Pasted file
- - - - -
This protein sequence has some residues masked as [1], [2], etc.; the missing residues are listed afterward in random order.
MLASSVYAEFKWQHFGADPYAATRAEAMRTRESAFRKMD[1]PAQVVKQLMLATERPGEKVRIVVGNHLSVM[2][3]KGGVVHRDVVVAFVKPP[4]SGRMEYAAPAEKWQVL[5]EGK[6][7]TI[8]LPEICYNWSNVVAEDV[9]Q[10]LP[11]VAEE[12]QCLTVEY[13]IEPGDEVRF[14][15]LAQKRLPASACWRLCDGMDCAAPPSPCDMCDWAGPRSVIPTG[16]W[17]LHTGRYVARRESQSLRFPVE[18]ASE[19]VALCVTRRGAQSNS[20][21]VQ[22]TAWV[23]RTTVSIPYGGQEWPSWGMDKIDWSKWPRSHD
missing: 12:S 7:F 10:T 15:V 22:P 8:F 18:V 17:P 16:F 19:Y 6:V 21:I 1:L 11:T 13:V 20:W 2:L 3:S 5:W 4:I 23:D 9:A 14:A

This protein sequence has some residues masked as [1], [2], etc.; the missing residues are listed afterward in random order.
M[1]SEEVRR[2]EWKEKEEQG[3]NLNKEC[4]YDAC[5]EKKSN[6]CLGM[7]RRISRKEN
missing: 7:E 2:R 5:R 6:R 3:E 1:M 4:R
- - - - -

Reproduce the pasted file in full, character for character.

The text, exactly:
This protein sequence has some residues masked as [1], [2], etc.; the missing residues are listed afterward in random order.
MLASSVYAEFKWQHFGADPYAATRAEAMRTRESAFRKMD[1]PAQVVKQLMLATERPGEKVRIVVGNHLSVM[2][3]KGGVVHRDVVVAFVKPP[4]SGRMEYAAPAEKWQVL[5]EGK[6][7]TI[8]LPEICYNWSNVVAEDV[9]Q[10]LP[11]VAEE[12]QCLTVEY[13]IEPGDEVRF[14][15]LAQKRLPASACWRLCDGMDCAAPPSPCDMCDWAGPRSVIPTG[16]W[17]LHTGRYVARRESQSLRFPVE[18]ASE[19]VALCVTRRGAQSNS[20][21]VQ[22]TAWV[23]RTTVSIPYGGQEWPSWGMDKIDWSKWPRSHD
missing: 12:S 7:F 10:T 15:V 22:P 8:F 18:V 17:P 16:F 19:Y 6:V 21:I 1:L 11:T 13:V 20:W 2:L 3:S 5:W 4:I 23:D 9:A 14:A

This protein sequence has some residues masked as [1], [2], etc.; the missing residues are listed afterward in random order.
M[1]SEEVRR[2]EWKEKEEQG[3]NLNKEC[4]YDAC[5]EKKSN[6]CLGM[7]RRISRKEN
missing: 7:E 2:R 5:R 6:R 3:E 1:M 4:R